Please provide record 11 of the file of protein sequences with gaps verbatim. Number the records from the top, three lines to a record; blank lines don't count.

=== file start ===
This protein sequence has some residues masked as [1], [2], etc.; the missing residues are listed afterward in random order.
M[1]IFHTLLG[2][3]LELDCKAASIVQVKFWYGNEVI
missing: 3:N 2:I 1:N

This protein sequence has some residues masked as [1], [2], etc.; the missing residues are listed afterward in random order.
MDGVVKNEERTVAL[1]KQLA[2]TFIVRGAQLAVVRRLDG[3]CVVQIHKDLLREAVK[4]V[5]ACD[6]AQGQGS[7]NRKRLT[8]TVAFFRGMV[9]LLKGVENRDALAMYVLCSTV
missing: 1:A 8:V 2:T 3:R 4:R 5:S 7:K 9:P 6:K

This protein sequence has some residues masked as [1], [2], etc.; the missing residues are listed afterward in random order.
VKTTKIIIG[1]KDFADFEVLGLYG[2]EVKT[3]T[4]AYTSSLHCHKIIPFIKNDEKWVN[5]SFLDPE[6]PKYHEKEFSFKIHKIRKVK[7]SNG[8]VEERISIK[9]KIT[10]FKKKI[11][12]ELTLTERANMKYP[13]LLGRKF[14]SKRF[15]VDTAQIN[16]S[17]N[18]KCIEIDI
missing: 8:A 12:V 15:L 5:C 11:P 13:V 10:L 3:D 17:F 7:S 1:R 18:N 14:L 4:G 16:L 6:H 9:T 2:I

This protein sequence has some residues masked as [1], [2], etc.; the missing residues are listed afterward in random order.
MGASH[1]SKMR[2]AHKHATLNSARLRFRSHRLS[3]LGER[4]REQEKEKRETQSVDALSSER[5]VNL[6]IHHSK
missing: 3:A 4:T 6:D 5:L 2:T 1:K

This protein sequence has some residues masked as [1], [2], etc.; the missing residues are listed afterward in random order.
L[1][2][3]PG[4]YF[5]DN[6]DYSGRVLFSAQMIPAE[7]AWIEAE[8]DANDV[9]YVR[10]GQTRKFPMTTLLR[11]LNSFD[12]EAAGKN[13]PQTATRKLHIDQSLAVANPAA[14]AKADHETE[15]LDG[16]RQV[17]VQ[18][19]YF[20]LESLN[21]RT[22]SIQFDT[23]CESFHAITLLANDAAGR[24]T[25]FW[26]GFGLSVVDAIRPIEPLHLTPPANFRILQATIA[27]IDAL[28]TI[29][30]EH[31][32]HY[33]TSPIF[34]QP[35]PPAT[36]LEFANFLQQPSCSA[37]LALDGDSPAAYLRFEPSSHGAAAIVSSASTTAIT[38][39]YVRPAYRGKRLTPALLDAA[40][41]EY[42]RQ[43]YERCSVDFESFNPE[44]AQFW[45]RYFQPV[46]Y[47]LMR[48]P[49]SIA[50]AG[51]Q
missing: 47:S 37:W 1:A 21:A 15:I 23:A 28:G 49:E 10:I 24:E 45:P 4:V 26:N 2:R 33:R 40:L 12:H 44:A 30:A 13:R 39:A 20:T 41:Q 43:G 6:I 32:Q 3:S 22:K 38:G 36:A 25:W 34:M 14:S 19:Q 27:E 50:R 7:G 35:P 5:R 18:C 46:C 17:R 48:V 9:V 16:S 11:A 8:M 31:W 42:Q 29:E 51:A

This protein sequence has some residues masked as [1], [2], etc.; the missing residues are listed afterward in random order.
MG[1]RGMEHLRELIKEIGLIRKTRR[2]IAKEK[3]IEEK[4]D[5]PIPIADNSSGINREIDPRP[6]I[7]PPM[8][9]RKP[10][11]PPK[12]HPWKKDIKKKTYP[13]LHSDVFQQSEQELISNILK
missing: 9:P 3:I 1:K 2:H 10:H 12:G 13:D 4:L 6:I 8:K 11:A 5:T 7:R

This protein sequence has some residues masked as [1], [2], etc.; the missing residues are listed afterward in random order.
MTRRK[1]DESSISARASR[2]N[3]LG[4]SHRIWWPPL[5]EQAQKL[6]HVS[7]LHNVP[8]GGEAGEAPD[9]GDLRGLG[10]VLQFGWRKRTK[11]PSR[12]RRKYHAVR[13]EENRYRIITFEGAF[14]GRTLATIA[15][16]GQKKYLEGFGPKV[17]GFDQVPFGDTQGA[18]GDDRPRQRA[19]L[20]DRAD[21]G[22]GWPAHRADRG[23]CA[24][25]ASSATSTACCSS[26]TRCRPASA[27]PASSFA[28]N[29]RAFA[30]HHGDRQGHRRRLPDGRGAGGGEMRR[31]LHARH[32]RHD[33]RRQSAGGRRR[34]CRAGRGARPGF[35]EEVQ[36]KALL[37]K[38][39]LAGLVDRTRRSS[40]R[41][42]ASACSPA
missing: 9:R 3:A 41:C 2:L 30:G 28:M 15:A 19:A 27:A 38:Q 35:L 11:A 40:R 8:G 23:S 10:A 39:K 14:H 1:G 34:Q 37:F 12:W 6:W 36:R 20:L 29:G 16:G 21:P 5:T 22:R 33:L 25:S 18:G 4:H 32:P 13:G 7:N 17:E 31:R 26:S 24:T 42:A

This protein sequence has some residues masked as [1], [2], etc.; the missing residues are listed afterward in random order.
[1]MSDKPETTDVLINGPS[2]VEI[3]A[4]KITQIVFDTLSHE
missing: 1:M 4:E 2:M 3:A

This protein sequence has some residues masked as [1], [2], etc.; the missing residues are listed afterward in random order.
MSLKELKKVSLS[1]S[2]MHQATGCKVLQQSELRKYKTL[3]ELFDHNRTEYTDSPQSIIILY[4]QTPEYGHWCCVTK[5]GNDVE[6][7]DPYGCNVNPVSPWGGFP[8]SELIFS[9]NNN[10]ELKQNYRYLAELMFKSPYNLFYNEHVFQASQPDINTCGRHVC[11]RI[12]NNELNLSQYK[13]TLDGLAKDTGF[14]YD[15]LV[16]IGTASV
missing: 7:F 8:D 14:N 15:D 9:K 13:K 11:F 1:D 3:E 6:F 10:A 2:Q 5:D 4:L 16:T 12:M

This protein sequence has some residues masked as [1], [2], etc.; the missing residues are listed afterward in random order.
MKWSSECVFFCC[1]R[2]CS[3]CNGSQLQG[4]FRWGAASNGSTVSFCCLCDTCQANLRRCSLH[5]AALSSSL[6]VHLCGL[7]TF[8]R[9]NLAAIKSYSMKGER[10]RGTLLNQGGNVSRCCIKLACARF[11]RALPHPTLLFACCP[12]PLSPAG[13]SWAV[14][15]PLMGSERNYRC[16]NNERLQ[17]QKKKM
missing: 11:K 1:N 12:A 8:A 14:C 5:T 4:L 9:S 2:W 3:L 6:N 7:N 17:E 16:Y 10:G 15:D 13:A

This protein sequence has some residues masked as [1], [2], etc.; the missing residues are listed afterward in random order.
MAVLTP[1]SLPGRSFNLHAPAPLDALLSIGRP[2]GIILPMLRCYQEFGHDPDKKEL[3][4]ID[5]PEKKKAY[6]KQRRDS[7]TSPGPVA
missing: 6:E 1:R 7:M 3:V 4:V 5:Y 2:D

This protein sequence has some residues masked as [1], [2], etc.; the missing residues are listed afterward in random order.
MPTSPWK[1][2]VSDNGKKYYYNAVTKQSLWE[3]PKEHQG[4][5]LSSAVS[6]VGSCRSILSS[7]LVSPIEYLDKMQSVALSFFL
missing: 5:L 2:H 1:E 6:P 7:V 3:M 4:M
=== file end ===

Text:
This protein sequence has some residues masked as [1], [2], etc.; the missing residues are listed afterward in random order.
MAVLTP[1]SLPGRSFNLHAPAPLDALLSIGRP[2]GIILPMLRCYQEFGHDPDKKEL[3][4]ID[5]PEKKKAY[6]KQRRDS[7]TSPGPVA
missing: 6:E 1:R 7:M 3:V 4:V 5:Y 2:D